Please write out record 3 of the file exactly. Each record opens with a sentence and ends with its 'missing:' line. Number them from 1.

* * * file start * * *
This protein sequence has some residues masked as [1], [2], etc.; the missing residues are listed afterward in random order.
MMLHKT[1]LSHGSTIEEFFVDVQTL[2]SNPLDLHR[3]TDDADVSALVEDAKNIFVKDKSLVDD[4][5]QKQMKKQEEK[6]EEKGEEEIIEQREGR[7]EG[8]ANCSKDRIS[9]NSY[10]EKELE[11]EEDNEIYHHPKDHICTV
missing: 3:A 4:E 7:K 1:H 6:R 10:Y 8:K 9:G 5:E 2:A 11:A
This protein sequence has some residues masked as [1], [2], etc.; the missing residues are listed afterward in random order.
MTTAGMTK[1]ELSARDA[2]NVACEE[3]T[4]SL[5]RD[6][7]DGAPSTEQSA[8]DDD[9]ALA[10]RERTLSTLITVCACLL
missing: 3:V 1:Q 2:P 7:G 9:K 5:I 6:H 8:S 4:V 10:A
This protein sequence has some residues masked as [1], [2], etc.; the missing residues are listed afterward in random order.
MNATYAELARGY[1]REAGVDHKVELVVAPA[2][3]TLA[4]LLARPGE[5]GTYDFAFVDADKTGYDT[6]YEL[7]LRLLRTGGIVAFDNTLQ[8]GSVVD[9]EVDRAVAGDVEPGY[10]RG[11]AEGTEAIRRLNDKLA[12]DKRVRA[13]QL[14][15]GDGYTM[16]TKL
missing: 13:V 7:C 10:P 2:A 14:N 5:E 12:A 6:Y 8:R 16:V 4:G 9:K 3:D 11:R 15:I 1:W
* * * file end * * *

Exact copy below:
This protein sequence has some residues masked as [1], [2], etc.; the missing residues are listed afterward in random order.
MNATYAELARGY[1]REAGVDHKVELVVAPA[2][3]TLA[4]LLARPGE[5]GTYDFAFVDADKTGYDT[6]YEL[7]LRLLRTGGIVAFDNTLQ[8]GSVVD[9]EVDRAVAGDVEPGY[10]RG[11]AEGTEAIRRLNDKLA[12]DKRVRA[13]QL[14][15]GDGYTM[16]TKL
missing: 13:V 7:C 10:P 2:A 14:N 5:E 12:A 6:Y 8:R 16:V 4:G 9:K 3:D 11:R 15:I 1:W